In the northern section of the old common development was much more modest, with just a few dozen homes put up along the east side of the road. Most of those homes appear to have been built by 1832, when Charles Freeman noted that a ‘vast number of neat cottages’ had been put up by the Bromley builder Richard ‘Dicky’ Barrett. The last of these homes, coming from Bromley town, was Bromley Villa, a sizeable property situated at the corner of what is now Chantry Lane (then a footpath leading to Southborough) and Bromley Common; this was occupied by a Henry Hebbert. Between Hebbert’s property and Trinity Church, a stretch of about a mile, there was little habitation at all, with the exception of a handful of stately residences set back from Bromley Common, chief among them The Rookery (occupied by the Norman family) and Elmfield to the west of the road. Freeman noted that it was ‘surprising that a portion of the ground still remains unbuilt upon’.

Writing in 1858, Edward Strong recorded that the population of Bromley Common had ‘much increased’ in the previous 20 years, but still only numbered about 1,000. The development that followed the enclosure of the common in the 1820s was little added to over the following decades.  In the early 1860s, The Crown Inn, standing opposite the junction with Crown Lane (and opposite its present location), would still have been a rare sign of life from the road between Bromley Villa and Trinity Church. The land was still mainly used for farming, divided up principally between Hook Farm to the west of Bromley Common, situated in the location of what is today the car park of Norman Park, and Turpington Farm to the east, close to the junction of Crown Lane and Turpington Lane. Hook Farm was owned by the Norman family of The Rookery, and Turpington Farm belonged to the Wells family of Southborough Lodge (both of these residences are now destroyed).

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Bromley Common, 1799. Pencil drawing. The stripes represent land that was cultivated for farming. The main arterial roads as we know them today are clearly visible: Bromley Common cutting across the bottom-left corner; leading off from it is Homesdale Road (known as Brick-kiln Lane in the 19th century) at the top of the image and Crown Lane at the bottom. About halfway between Homesdale Road and Crown Lane there is another route outlined: this was a footpath leading from Bromley Common to Southborough, the first few hundred yards of which would later become Chantry Lane.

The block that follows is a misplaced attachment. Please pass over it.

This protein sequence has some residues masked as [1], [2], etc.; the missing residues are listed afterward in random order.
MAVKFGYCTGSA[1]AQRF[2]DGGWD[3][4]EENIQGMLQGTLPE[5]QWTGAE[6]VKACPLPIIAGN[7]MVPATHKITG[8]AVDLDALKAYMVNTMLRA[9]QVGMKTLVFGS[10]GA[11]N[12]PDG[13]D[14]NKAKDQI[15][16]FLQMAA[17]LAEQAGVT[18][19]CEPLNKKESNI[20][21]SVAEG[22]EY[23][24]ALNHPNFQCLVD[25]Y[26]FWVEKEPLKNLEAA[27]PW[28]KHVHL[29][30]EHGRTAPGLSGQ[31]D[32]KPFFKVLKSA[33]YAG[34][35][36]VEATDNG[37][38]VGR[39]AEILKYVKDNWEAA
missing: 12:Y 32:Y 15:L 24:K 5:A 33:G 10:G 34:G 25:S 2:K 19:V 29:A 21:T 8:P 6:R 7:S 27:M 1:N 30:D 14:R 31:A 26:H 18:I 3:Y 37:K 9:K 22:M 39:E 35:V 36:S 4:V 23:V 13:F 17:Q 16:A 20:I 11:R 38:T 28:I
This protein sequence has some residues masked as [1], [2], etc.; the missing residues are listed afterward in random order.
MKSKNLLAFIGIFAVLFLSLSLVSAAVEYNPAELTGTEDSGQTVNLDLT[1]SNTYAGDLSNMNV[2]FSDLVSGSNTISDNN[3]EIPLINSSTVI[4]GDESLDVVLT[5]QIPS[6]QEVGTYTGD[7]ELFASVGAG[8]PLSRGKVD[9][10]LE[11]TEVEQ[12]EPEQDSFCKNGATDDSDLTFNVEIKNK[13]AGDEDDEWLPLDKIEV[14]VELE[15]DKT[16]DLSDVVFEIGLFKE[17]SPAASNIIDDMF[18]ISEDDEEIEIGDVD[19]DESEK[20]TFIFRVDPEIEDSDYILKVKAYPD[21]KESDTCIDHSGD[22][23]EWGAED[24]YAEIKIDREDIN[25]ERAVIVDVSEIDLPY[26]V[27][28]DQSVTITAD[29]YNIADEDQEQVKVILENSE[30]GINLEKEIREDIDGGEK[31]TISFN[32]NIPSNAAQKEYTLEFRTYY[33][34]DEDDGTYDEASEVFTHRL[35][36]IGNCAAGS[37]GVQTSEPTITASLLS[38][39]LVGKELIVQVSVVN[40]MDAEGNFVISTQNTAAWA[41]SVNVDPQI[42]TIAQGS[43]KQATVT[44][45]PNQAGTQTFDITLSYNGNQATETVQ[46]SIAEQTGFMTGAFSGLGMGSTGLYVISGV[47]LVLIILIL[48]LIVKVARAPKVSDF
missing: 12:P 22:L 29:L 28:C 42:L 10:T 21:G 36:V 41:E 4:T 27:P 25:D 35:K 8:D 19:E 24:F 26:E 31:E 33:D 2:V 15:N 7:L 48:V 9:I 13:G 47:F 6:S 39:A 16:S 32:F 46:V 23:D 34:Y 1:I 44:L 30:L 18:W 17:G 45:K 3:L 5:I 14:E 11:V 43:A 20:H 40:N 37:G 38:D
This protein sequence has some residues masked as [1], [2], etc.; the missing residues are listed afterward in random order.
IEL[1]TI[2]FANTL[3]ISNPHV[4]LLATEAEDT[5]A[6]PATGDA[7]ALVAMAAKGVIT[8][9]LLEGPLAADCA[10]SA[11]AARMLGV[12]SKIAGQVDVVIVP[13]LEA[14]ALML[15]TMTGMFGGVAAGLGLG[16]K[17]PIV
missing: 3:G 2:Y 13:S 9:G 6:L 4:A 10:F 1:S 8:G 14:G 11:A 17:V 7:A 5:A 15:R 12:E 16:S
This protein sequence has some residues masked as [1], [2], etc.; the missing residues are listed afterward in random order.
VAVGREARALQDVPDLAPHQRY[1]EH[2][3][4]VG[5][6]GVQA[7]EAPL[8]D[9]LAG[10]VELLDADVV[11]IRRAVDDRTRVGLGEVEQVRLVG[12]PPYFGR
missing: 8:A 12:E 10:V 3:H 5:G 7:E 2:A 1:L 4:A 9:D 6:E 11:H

Compared with what was to follow, Bromley grew only quite gradually across these early decades of the 19th century, the population rising from 2,700 in 1801 to 4,127 in 1851. By the mid-19th century it remained a small country town, its only means of communication with the outside world by way of stage-coach. The coming of the railway in 1858 changed everything. With Bromley now suddenly very much connected to London and the rest of Kent, land in the area became of interest to prospectors and builders. The population advanced in leaps and bounds over the following decades, to 5,505 in 1861, 10,674 in 1871, 15,154 in 1881, 21,684 in 1891, 27,397 in 1901 and 33,646 in 1911. The number of homes rose from 1,090 in 1861 to 6,776 in 1911 – a more than six-fold increase in half a century. This boom in residential dwellings transformed the character of the town, and this change was reflected in the transformation of Bromley Common, which played a major role in the enlargement of the conurbation.

Next – Chapter Two: Bromley Villa and the Hebbert Estate